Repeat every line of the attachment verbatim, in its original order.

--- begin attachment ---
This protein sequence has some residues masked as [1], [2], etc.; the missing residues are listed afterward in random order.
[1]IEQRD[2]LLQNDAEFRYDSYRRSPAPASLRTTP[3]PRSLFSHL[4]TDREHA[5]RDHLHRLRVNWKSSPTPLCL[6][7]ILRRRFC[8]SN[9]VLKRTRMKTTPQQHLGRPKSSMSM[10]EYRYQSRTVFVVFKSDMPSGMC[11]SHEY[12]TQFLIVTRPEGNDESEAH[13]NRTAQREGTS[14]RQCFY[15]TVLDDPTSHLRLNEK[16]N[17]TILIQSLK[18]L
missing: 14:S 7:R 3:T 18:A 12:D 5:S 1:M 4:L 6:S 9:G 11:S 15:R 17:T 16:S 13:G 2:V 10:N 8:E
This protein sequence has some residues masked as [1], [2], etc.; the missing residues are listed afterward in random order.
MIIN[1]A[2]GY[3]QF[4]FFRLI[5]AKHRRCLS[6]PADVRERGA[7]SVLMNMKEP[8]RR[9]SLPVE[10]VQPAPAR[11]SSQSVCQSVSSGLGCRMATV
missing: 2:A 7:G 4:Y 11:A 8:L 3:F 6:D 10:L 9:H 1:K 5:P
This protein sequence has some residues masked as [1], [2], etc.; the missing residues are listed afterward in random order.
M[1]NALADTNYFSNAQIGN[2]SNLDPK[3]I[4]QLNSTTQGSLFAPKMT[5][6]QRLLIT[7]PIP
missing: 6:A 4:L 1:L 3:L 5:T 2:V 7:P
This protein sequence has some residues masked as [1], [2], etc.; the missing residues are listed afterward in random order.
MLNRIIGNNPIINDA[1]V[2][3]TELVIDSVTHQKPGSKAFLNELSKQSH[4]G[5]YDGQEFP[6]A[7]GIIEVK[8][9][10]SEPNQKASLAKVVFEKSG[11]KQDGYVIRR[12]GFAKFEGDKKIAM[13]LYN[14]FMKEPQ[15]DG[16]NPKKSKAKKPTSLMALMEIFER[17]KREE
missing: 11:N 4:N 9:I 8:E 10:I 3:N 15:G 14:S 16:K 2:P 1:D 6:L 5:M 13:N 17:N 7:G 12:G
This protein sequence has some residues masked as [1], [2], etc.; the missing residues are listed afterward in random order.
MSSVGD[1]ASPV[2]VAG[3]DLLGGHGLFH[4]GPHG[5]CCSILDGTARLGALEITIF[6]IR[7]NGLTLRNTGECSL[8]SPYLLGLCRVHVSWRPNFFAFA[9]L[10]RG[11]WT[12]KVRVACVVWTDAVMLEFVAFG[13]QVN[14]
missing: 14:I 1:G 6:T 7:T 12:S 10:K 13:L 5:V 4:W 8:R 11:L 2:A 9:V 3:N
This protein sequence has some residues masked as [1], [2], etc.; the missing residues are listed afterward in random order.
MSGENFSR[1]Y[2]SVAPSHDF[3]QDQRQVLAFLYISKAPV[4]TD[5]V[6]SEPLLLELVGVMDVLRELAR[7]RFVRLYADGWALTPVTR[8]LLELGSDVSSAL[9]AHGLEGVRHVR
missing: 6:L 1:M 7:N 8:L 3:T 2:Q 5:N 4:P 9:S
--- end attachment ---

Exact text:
This protein sequence has some residues masked as [1], [2], etc.; the missing residues are listed afterward in random order.
[1]IEQRD[2]LLQNDAEFRYDSYRRSPAPASLRTTP[3]PRSLFSHL[4]TDREHA[5]RDHLHRLRVNWKSSPTPLCL[6][7]ILRRRFC[8]SN[9]VLKRTRMKTTPQQHLGRPKSSMSM[10]EYRYQSRTVFVVFKSDMPSGMC[11]SHEY[12]TQFLIVTRPEGNDESEAH[13]NRTAQREGTS[14]RQCFY[15]TVLDDPTSHLRLNEK[16]N[17]TILIQSLK[18]L
missing: 14:S 7:R 3:T 18:A 12:D 5:S 1:M 4:L 6:S 9:G 11:S 15:R 17:T 16:S 13:G 2:V 10:N 8:E
This protein sequence has some residues masked as [1], [2], etc.; the missing residues are listed afterward in random order.
MIIN[1]A[2]GY[3]QF[4]FFRLI[5]AKHRRCLS[6]PADVRERGA[7]SVLMNMKEP[8]RR[9]SLPVE[10]VQPAPAR[11]SSQSVCQSVSSGLGCRMATV
missing: 2:A 7:G 4:Y 11:A 8:L 3:F 6:D 10:L 9:H 1:K 5:P
This protein sequence has some residues masked as [1], [2], etc.; the missing residues are listed afterward in random order.
M[1]NALADTNYFSNAQIGN[2]SNLDPK[3]I[4]QLNSTTQGSLFAPKMT[5][6]QRLLIT[7]PIP
missing: 6:A 4:L 1:L 3:L 5:T 2:V 7:P
This protein sequence has some residues masked as [1], [2], etc.; the missing residues are listed afterward in random order.
MLNRIIGNNPIINDA[1]V[2][3]TELVIDSVTHQKPGSKAFLNELSKQSH[4]G[5]YDGQEFP[6]A[7]GIIEVK[8][9][10]SEPNQKASLAKVVFEKSG[11]KQDGYVIRR[12]GFAKFEGDKKIAM[13]LYN[14]FMKEPQ[15]DG[16]NPKKSKAKKPTSLMALMEIFER[17]KREE
missing: 11:N 4:N 9:I 8:E 10:I 3:N 15:G 14:S 16:K 2:P 1:D 6:L 5:M 13:N 17:N 7:G 12:G
This protein sequence has some residues masked as [1], [2], etc.; the missing residues are listed afterward in random order.
MSSVGD[1]ASPV[2]VAG[3]DLLGGHGLFH[4]GPHG[5]CCSILDGTARLGALEITIF[6]IR[7]NGLTLRNTGECSL[8]SPYLLGLCRVHVSWRPNFFAFA[9]L[10]RG[11]WT[12]KVRVACVVWTDAVMLEFVAFG[13]QVN[14]
missing: 14:I 1:G 6:T 7:T 12:S 10:K 13:L 5:V 4:W 8:R 11:L 2:A 9:V 3:N
This protein sequence has some residues masked as [1], [2], etc.; the missing residues are listed afterward in random order.
MSGENFSR[1]Y[2]SVAPSHDF[3]QDQRQVLAFLYISKAPV[4]TD[5]V[6]SEPLLLELVGVMDVLRELAR[7]RFVRLYADGWALTPVTR[8]LLELGSDVSSAL[9]AHGLEGVRHVR
missing: 6:L 1:M 7:N 8:L 3:T 2:Q 5:N 4:P 9:S